Dance, Gender and Nation: 1930–1960
Programa Estatal de Fomento de la Investigación Científica y Técnica de Excelencia Proyecto de I+D+i HAR2013-48658-C2-2-P
Dance, gender and nation, three closely bound concepts within the context of contemporary Western culture, and the thematic cornerstones of this seminar. The focal point is the period spanning the second third of the 20th century - a period of upheaval in the aftermath of the economic crisis of 1929 and the rise of the totalitarianism that would trigger the outbreak of the Second World War shortly afterwards.
The specific exploration of national identity and the allocation of gender in dance during the post-war period in Spain are at variance with two other approaches from highly divergent political and cultural contexts, with the aim of fostering international perspective and bolstering the comparison between traditional, popular and modern phenomena. On one side, there is an analysis of how Joséphine Baker, a popular 1930s icon, was received in Paris with all of her national and racial connotations, and her undeniable commercial allure. And on the other, an examination of the creation of modern Mexican dance in the 1950s by a generation of nationalist choreographers who, setting out from traditional and indigenous imaginaries, explored collective identity whilst also advancing new ways of constructing female bodies.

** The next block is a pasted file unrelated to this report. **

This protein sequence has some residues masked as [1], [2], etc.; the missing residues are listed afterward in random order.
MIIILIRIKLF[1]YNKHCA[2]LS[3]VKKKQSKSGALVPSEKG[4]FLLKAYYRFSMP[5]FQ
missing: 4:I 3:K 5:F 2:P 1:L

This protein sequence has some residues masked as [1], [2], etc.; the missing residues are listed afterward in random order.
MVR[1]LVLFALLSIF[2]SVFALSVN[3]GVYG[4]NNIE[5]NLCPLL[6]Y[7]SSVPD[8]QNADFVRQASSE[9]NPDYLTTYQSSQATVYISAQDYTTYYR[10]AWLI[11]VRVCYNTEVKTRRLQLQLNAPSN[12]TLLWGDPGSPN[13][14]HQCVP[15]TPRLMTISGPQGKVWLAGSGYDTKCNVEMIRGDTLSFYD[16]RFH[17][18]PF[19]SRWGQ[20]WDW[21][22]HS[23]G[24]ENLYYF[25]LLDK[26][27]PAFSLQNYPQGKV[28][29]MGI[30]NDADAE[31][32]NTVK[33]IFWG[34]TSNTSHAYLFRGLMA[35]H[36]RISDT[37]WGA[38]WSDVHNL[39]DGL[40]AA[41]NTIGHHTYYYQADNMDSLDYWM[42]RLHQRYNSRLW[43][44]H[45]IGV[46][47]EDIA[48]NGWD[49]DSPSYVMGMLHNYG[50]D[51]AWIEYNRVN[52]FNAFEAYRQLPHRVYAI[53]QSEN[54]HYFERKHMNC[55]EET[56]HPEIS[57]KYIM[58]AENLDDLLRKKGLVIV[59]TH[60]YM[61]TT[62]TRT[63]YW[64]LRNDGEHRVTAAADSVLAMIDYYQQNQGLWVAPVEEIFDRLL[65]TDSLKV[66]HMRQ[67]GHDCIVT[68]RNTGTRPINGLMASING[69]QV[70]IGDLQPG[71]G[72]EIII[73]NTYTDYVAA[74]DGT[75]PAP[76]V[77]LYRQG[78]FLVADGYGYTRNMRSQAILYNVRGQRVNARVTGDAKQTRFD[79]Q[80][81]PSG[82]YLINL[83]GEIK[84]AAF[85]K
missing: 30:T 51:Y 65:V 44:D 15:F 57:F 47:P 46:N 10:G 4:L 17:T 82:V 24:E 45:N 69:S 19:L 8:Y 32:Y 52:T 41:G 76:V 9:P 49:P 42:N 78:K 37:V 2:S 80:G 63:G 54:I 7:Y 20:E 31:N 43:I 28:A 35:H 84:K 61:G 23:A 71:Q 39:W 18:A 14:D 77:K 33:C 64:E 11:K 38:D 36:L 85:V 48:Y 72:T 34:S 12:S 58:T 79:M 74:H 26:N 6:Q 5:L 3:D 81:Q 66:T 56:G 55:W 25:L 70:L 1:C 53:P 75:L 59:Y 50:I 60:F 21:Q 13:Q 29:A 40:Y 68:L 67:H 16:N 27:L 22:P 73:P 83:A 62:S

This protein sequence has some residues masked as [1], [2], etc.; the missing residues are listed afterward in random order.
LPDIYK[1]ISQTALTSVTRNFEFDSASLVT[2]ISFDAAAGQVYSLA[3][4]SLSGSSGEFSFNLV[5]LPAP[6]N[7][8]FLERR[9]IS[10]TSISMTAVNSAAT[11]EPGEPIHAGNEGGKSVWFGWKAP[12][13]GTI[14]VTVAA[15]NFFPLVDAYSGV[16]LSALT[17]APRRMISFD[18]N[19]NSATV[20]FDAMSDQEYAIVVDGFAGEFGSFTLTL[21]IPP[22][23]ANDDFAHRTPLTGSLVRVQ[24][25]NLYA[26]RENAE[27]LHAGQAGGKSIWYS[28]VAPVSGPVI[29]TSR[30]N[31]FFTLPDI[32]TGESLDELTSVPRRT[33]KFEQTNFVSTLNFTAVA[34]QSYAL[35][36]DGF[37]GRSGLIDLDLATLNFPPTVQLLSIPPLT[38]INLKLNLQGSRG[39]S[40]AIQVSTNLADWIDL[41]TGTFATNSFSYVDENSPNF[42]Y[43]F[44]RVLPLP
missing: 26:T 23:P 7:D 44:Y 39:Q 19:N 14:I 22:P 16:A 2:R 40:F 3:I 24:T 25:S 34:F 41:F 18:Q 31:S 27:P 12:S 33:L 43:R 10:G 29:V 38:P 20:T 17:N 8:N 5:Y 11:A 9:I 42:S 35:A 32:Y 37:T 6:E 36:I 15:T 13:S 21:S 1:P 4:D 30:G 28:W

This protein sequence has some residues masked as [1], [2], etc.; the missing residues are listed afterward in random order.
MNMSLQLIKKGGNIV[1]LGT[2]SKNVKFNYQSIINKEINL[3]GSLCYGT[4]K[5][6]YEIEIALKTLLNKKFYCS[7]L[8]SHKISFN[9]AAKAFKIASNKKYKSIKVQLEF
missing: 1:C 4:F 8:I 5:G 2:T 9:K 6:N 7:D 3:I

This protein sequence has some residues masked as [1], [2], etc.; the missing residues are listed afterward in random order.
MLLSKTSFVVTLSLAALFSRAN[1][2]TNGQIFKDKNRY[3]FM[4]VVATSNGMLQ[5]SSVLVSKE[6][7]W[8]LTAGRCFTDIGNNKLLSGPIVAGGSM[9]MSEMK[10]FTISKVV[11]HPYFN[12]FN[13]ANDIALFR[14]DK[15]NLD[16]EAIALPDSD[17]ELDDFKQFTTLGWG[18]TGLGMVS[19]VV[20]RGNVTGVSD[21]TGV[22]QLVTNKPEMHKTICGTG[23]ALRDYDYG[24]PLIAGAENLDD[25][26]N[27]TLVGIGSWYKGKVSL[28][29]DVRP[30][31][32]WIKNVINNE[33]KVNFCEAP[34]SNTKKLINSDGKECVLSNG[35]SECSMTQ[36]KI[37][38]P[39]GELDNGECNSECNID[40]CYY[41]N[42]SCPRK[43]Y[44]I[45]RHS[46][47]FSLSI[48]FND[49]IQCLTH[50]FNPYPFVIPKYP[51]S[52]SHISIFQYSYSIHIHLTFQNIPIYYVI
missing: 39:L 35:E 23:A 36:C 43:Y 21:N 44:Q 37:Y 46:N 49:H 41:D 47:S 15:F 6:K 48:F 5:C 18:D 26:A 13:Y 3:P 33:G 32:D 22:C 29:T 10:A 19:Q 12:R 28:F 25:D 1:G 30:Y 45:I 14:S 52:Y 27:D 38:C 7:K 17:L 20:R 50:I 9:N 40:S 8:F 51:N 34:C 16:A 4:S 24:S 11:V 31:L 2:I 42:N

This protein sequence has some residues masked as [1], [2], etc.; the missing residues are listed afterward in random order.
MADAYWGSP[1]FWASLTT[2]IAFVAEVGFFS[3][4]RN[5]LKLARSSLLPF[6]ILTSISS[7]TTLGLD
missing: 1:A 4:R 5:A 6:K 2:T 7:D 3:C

Furthermore, the seminar offers a reflection on memory and the modes of conservation and conveyance of choreographic heritage through the study of the recent programmes developed in Germany to reconstruct, archive and disseminate dance.
Finally, in conjunction with these these seminars, a workshop with a focus on research and choreographic reconstruction in the Spanish repertoire and a theoretical-practical approach will be held between October and December 2016. Participants will be made up of pupils from the Conservatorio Superior de Danza María de Ávila de Madrid, and the results will be published at the Museo Reina Sofía on 17 February 2017.